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Off-grid living is no longer a one room log cabin in the woods. It's energy independency. You don't have to rely on utility companies, you create your own power. Today, there are more than 180,000 off-grid homes in the US.

Thursday, December 31, 2015

A Simple Trip To Town...

9:04 am - 22 degrees - lightly overcast, high winds...

...isn’t so simple – especially in the winter time. 

I’ve said it before and I’ll say it again - I don’t like driving in the snow!  Well maybe I would if it wasn’t on a one lane curvy mountain road (that’s skirting the edge of the mountain in numerous areas with no guard rail or anything to stop the rig from going over) with a 100+ foot drop off most of the way.  The drive down the mountain can be extremely nerve wracking, especially when you are supposed to be driving straight and all of a sudden your rig slips sideways, sliding towards that drop-off.  So maybe I would like driving in the snow if it was flat... and I knew that I wouldn’t be going over a cliff.

Besides the nerve wracking drive itself, there is always the very real possibility of getting stuck.  So when there’s snow on the ground (regardless if it’s an inch or a foot), before I ever head out, I always make sure that I have a snow shovel, tire chains, extra food, blankets, snow shoes, and snow gear for everyone in the car.  It’s always better to be safe than sorry.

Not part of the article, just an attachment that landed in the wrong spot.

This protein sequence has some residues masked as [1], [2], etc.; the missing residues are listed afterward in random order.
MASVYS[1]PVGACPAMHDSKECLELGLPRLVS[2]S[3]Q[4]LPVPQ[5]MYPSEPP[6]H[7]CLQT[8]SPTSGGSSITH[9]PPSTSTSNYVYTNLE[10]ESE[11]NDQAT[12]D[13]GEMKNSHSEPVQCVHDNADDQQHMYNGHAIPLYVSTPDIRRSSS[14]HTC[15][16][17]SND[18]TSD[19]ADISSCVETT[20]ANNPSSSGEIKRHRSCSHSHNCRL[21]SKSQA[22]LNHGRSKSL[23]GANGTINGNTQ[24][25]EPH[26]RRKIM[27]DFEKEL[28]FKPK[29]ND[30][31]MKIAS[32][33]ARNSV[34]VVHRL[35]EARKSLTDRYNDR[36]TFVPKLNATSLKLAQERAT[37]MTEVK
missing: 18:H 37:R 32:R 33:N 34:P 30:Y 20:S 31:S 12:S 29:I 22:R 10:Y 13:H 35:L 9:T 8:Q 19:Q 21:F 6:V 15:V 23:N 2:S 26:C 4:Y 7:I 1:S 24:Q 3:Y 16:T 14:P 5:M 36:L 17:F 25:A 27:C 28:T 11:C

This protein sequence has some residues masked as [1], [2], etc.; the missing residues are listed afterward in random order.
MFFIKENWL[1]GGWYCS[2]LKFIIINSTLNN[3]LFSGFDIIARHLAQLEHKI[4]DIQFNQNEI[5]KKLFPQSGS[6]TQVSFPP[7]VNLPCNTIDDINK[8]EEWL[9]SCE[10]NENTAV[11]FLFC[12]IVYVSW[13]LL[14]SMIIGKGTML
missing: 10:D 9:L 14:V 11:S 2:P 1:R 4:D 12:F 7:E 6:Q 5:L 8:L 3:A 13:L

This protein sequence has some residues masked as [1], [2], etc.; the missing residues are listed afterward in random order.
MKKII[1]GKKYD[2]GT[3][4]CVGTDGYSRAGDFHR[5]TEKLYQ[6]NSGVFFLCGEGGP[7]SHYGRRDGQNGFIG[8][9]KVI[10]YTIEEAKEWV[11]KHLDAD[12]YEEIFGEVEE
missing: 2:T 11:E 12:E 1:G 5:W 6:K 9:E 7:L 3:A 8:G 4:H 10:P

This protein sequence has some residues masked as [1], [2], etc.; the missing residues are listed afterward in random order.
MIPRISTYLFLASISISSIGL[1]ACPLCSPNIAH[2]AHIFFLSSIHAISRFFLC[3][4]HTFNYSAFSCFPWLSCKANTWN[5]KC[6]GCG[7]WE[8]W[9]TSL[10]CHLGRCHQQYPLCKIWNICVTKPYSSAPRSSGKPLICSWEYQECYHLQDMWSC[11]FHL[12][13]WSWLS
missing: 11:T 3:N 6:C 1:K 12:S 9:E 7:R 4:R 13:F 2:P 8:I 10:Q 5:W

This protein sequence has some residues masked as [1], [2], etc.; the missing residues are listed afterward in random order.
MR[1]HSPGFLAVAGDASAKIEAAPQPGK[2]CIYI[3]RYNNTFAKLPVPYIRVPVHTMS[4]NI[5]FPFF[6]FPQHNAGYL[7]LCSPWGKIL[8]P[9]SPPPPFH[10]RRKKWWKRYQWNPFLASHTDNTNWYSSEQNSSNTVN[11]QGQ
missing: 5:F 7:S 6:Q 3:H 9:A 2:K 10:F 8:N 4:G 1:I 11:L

When we have a lot of snow, each trip to town has to be planned out.  Extra time is needed to unbury, scrape off, and warm up the rig and extra time is needed to slowly make our way down the mountain – the other day, it took an hour to go three miles!

Took 50 minutes to get the car scraped off, the doors unfrozen, and loaded up.

There is a bridge hiding under all that snow.

View from the bridge.

Met the county snowplow on our way down the mountain.

I also try to have all errands done as quickly as possible so I have time to make it back up the mountain with plenty of daylight to spare; just in case we get stuck or have to put chains on.  If we are going to be coming home when it's dark, Tony is either with me, or I know that he isn't very far behind me.  

Made it halfway up the driveway.  Putting chains on at 10:30 at night.
Made it home by 11pm, got the rig unloaded, kids tucked into bed, and Tony headed out to blow the driveway.

After blowing the driveway from our neighbors house, to our house, down to the gate and back, he finally made it home by 2am.  What a long day!

1 comment:

  1. Much respect to you guys for all of your hard work; I'll look at all of your 'snow pictures' with an entirely different perspective now!



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